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Snakes on a Stealth

Hear that distant whir traveling across the sky at 500 miles per hour? Can’t see anything? Convinced it’s a UFO? Do you live in Missouri, the South Pacific, or maybe on an atoll in the Indian Ocean? Perhaps what you’re hearing is one of our very own stealth bombers, relic of the cold war and torchbearer of our nuclear triad (bombers and subs and silos, oh, my!). It’s worth more than twice its weight in gold. Our air force boasts 21. When we moved two of them from the U.S. to our base in Diego Garcia, it was as if the economies of Niger and Rwanda were hurling invisibly through the air. Well, not completely invisibly – maybe with the radar signature of a sparrow. Not bad for a plane with a wingspan of 170 feet and a bomb payload of over 20 tons.

And now, we want to replace or, rather, augment it. The latest issue of the Journal of the Air Force Association reports that the B-2’s purported inability to “prosecute critical daytime targets” led the Defense Department to propose in its Quadrennial Defense Review a “2018 bomber.” Apparently, our assortment of B-1’s, refurbished B-52’s, F-15’s, F-22’s, cruise missiles, and yes, B-2’s will not be able to meet the QDR’s call for an increase in “long-range strike capabilities” of 50% by the year 2025.

But why all of this? At its core, policymaking is about two things: choice under constraint and opportunity cost. Agendas are set, and those in a position to fashion an array of choices wield a considerable amount of power. Programs begin as fantasy, and quickly move to artists’ renditions, constituencies in multiple states, and, soon enough, line items that persist over time. Currently, much of our focus is on the cost and missed opportunities of the war in Iraq. But progressives should keep a watchful eye on the rest of the defense budget and the opportunity costs that it represents. After all, research and production costs for the B-2 were equivalent to the current gross national product of Pakistan, a comparison that if made of our annual expenditures in Iraq would undoubtedly have progressives up in arms. Ironically, as suggested by Robert Kaplan in a forthcoming Atlantic Monthly article, the thinking behind the B-2 was that “the pressure to counteract such a stealthy and powerful nuclear bomber would lure the Soviets into further wrecking their economy.” As we ponder our own economic future, and detect a distant clamoring for the “2018 bomber,” it would serve us well to hearken back to the birth of the B-2.

Lady in Blue: Mayawati Rules

Last week, the American magazine Business Week selected Mayawati, the Chief Minister of the Indian state of Uttar Pradesh, as one of the 50 most powerful people in India. How did the equivalent of a state Governor from one of India’s most backward states make it onto this list?

Uttar Pradesh (UP) is India’s largest state. Approximately 170 million people live there, 1/6 of the Indian population, and a substantial proportion of the world’s poor. Most of India’s prime ministers have come from U. P. and the state is also at the center of the important transformation of caste politics in India in the last two decades.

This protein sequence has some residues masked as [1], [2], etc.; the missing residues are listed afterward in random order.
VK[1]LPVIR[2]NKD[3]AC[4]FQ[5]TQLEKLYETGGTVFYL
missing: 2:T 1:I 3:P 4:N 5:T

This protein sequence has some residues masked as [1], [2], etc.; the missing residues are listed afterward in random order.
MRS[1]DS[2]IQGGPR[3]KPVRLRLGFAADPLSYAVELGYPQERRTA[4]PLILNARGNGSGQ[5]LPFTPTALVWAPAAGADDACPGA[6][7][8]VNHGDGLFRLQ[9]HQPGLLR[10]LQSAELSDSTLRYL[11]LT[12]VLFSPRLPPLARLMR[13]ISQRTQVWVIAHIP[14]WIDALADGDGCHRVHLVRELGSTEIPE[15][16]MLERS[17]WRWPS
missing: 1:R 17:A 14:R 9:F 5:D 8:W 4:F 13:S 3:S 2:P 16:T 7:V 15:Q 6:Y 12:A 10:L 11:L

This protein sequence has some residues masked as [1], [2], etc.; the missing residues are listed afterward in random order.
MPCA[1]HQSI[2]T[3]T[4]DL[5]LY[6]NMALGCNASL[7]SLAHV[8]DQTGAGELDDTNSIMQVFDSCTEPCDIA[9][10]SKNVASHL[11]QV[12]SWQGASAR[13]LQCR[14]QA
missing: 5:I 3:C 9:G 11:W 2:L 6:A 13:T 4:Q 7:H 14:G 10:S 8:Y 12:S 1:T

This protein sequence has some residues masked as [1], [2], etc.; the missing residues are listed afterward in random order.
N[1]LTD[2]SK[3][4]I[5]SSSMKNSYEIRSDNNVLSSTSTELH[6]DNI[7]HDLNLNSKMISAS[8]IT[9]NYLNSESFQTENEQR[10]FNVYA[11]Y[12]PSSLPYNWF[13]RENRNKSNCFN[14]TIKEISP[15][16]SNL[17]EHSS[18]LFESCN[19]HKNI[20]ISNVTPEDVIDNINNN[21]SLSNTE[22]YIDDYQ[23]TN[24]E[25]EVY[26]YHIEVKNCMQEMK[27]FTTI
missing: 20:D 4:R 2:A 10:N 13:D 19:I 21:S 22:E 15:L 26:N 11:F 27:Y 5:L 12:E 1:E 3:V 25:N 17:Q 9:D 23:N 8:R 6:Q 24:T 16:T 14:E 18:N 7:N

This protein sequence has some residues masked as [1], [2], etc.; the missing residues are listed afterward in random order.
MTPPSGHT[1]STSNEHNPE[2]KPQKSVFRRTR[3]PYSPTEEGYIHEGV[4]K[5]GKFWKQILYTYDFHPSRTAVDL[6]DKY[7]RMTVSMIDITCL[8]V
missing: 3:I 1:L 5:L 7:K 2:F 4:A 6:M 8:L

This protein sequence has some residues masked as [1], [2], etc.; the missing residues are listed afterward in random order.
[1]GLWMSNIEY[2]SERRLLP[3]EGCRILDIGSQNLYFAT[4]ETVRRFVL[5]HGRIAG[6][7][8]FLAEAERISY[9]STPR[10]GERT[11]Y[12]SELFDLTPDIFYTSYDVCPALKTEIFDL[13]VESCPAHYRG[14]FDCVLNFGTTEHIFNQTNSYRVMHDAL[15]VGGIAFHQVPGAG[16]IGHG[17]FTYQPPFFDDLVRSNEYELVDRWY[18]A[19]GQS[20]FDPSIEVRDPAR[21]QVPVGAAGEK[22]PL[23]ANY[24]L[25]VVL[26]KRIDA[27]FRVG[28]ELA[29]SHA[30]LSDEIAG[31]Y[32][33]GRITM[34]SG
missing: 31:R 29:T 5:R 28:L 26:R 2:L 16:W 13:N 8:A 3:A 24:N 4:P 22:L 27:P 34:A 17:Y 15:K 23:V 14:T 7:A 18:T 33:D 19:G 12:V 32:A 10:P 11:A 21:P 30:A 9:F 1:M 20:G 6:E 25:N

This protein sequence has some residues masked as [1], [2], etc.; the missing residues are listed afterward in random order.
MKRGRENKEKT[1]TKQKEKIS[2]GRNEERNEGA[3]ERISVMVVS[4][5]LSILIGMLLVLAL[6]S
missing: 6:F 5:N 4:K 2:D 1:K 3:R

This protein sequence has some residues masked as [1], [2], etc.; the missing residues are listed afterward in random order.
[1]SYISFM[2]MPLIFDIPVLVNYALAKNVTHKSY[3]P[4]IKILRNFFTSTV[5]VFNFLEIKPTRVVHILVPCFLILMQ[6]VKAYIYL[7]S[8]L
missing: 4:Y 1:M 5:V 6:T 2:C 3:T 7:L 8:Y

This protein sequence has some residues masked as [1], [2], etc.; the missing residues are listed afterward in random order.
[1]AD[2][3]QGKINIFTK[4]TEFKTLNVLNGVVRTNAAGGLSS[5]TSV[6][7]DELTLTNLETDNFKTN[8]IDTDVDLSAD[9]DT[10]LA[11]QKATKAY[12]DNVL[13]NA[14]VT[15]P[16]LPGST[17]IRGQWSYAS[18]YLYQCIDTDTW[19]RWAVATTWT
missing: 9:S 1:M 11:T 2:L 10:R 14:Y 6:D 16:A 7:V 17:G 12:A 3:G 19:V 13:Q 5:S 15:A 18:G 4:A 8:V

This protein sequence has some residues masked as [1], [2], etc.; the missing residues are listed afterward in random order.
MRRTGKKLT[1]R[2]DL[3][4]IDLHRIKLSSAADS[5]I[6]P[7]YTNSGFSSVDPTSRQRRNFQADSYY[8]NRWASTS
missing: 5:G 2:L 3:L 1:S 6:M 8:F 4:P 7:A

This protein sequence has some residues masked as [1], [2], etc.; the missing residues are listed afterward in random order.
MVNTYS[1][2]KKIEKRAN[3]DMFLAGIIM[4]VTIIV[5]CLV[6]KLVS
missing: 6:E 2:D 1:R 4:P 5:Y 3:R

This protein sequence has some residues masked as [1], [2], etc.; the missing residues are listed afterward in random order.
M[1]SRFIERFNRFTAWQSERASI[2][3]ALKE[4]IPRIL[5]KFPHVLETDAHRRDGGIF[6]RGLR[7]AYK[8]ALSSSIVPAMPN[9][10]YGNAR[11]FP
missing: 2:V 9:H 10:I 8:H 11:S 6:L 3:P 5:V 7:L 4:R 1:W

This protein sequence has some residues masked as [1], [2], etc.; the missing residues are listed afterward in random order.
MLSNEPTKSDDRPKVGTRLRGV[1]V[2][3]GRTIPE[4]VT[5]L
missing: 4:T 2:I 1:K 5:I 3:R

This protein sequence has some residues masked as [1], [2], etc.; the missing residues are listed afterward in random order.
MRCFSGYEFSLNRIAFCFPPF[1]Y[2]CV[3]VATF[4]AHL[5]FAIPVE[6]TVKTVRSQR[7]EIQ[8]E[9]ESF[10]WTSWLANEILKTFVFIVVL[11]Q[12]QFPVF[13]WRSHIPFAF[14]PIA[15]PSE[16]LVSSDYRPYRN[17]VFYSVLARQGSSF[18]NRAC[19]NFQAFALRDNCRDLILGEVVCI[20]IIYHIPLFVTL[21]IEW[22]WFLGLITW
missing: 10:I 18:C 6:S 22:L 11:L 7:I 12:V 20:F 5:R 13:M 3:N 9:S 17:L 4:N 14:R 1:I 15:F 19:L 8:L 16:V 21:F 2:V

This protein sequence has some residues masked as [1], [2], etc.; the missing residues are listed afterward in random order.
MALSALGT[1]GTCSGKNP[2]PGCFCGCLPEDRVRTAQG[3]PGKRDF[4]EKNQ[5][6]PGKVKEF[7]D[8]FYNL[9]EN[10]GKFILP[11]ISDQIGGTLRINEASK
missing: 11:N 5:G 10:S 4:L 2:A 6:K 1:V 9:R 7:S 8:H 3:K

Mayawati is indeed the most powerful Dalit (the group formerly known as “untouchable,”) leader in India today. This is her fourth stint as Chief Minister, but it is the first time that she commands a stable majority in the state legislature. In fact, her recently inaugurated government is the first majority government in U. P. in about 15 years. Unstable coalitions have been blamed for U. P.’s notoriously inefficient and corrupt government, so, if the analysts are right, we should expect big things from a stable majority.

Solidarity Now? The solidarity economy comes to the US

“Solidarity”? After years of disdain, the concept may be gaining new life in the US. In July, a group of progressive organizers and academics launched the US Solidarity Economy Network (SEN-US), and its ambitions stretch well beyond picket-line chants. Founded at the US Social Forum in Atlanta, SEN-US aims to develop economic frameworks and practices based on democracy, equity, and sustainability. Examples include cooperatives (worker, producer, consumer, housing, financial), land trusts, fair trade, community supported agriculture (CSA), worker-controlled pension funds, and participatory budgeting.

Sound idealistic? Maybe it is, but solidarity economy networks have already seen results. Canada’s network leveraged $132 million in government funds for investment, research and training, for a comprehensive national policy framework. In countries such as Brazil and Argentina, solidarity economy advocates have developed national legislation and municipal policies that promote cooperatives.

The US may not be so far off. Organizations on the SEN-US Coordinating Committee, such as The US Federation of Worker Cooperatives, Grassroots Economic Organizing, The Center for Labor and Community Research, and The Center for Popular Economics, have already been fostering more democratic economic practices and enterprises. SEN-US aims to raise the visibility of these efforts, link them together through a broader economic framework and vision, develop common resources, and promote supportive public policies. After all that, solidarity might even become fashionable in the least likely of places…